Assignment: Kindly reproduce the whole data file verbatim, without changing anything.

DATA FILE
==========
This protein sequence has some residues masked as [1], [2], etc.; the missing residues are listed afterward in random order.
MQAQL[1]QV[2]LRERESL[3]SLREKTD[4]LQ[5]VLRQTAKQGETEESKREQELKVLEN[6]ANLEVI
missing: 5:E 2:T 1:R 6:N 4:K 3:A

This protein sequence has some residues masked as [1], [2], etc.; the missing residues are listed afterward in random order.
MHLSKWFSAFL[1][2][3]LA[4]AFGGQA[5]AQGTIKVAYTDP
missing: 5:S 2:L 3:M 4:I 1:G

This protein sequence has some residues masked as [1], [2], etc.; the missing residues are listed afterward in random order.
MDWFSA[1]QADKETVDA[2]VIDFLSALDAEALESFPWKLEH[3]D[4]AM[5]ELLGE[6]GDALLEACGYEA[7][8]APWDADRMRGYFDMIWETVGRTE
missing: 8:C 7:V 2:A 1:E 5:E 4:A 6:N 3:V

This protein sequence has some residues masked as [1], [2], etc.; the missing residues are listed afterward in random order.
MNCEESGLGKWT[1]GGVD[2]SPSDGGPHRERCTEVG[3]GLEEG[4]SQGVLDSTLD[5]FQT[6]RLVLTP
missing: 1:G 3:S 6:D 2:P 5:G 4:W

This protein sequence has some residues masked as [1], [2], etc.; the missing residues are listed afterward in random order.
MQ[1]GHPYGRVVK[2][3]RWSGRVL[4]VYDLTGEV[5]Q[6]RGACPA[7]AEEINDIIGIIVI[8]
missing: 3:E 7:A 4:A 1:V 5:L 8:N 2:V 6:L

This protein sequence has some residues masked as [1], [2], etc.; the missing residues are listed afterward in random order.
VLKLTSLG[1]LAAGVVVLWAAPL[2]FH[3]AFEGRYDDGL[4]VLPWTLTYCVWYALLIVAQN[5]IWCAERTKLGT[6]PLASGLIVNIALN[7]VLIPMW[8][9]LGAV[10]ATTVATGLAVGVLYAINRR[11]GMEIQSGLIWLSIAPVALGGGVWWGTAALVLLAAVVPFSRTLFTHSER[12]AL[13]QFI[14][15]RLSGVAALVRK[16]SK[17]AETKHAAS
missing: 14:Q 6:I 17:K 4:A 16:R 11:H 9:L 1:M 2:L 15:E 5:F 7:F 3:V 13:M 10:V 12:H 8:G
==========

This protein sequence has some residues masked as [1], [2], etc.; the missing residues are listed afterward in random order.
MQAQL[1]QV[2]LRERESL[3]SLREKTD[4]LQ[5]VLRQTAKQGETEESKREQELKVLEN[6]ANLEVI
missing: 5:E 2:T 1:R 6:N 4:K 3:A

This protein sequence has some residues masked as [1], [2], etc.; the missing residues are listed afterward in random order.
MHLSKWFSAFL[1][2][3]LA[4]AFGGQA[5]AQGTIKVAYTDP
missing: 5:S 2:L 3:M 4:I 1:G

This protein sequence has some residues masked as [1], [2], etc.; the missing residues are listed afterward in random order.
MDWFSA[1]QADKETVDA[2]VIDFLSALDAEALESFPWKLEH[3]D[4]AM[5]ELLGE[6]GDALLEACGYEA[7][8]APWDADRMRGYFDMIWETVGRTE
missing: 8:C 7:V 2:A 1:E 5:E 4:A 6:N 3:V

This protein sequence has some residues masked as [1], [2], etc.; the missing residues are listed afterward in random order.
MNCEESGLGKWT[1]GGVD[2]SPSDGGPHRERCTEVG[3]GLEEG[4]SQGVLDSTLD[5]FQT[6]RLVLTP
missing: 1:G 3:S 6:D 2:P 5:G 4:W

This protein sequence has some residues masked as [1], [2], etc.; the missing residues are listed afterward in random order.
MQ[1]GHPYGRVVK[2][3]RWSGRVL[4]VYDLTGEV[5]Q[6]RGACPA[7]AEEINDIIGIIVI[8]
missing: 3:E 7:A 4:A 1:V 5:L 8:N 2:V 6:L

This protein sequence has some residues masked as [1], [2], etc.; the missing residues are listed afterward in random order.
VLKLTSLG[1]LAAGVVVLWAAPL[2]FH[3]AFEGRYDDGL[4]VLPWTLTYCVWYALLIVAQN[5]IWCAERTKLGT[6]PLASGLIVNIALN[7]VLIPMW[8][9]LGAV[10]ATTVATGLAVGVLYAINRR[11]GMEIQSGLIWLSIAPVALGGGVWWGTAALVLLAAVVPFSRTLFTHSER[12]AL[13]QFI[14][15]RLSGVAALVRK[16]SK[17]AETKHAAS
missing: 14:Q 6:I 17:K 4:A 16:R 11:H 9:L 1:M 2:L 15:E 5:F 7:F 3:V 13:M 10:V 12:H 8:G